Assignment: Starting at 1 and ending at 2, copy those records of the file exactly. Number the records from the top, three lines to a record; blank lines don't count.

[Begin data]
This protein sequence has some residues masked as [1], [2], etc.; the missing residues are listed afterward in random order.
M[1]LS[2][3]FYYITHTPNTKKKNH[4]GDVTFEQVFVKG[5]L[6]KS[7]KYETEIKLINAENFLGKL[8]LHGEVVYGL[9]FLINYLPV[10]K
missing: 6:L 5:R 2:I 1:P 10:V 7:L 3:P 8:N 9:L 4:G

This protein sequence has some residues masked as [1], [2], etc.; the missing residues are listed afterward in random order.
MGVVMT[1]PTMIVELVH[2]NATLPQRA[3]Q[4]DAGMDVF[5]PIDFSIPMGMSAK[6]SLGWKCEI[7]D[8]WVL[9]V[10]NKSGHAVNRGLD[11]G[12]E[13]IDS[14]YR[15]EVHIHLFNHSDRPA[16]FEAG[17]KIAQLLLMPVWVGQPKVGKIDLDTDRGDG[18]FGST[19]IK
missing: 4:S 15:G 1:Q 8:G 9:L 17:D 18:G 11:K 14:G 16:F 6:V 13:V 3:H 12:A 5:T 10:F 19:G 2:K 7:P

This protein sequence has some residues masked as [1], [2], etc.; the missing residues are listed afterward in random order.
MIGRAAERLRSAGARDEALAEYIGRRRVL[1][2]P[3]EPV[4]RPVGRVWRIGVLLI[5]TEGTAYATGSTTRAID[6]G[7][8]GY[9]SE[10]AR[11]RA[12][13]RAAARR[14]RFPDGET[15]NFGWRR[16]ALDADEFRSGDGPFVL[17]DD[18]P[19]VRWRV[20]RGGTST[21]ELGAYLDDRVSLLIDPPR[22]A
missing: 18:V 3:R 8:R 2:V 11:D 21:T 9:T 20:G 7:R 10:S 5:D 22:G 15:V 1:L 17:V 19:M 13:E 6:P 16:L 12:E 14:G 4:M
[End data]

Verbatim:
This protein sequence has some residues masked as [1], [2], etc.; the missing residues are listed afterward in random order.
M[1]LS[2][3]FYYITHTPNTKKKNH[4]GDVTFEQVFVKG[5]L[6]KS[7]KYETEIKLINAENFLGKL[8]LHGEVVYGL[9]FLINYLPV[10]K
missing: 6:L 5:R 2:I 1:P 10:V 7:L 3:P 8:N 9:L 4:G

This protein sequence has some residues masked as [1], [2], etc.; the missing residues are listed afterward in random order.
MGVVMT[1]PTMIVELVH[2]NATLPQRA[3]Q[4]DAGMDVF[5]PIDFSIPMGMSAK[6]SLGWKCEI[7]D[8]WVL[9]V[10]NKSGHAVNRGLD[11]G[12]E[13]IDS[14]YR[15]EVHIHLFNHSDRPA[16]FEAG[17]KIAQLLLMPVWVGQPKVGKIDLDTDRGDG[18]FGST[19]IK
missing: 4:S 15:G 1:Q 8:G 9:L 17:D 18:G 11:K 14:G 16:F 6:V 13:V 3:H 12:A 5:T 10:F 19:G 2:K 7:P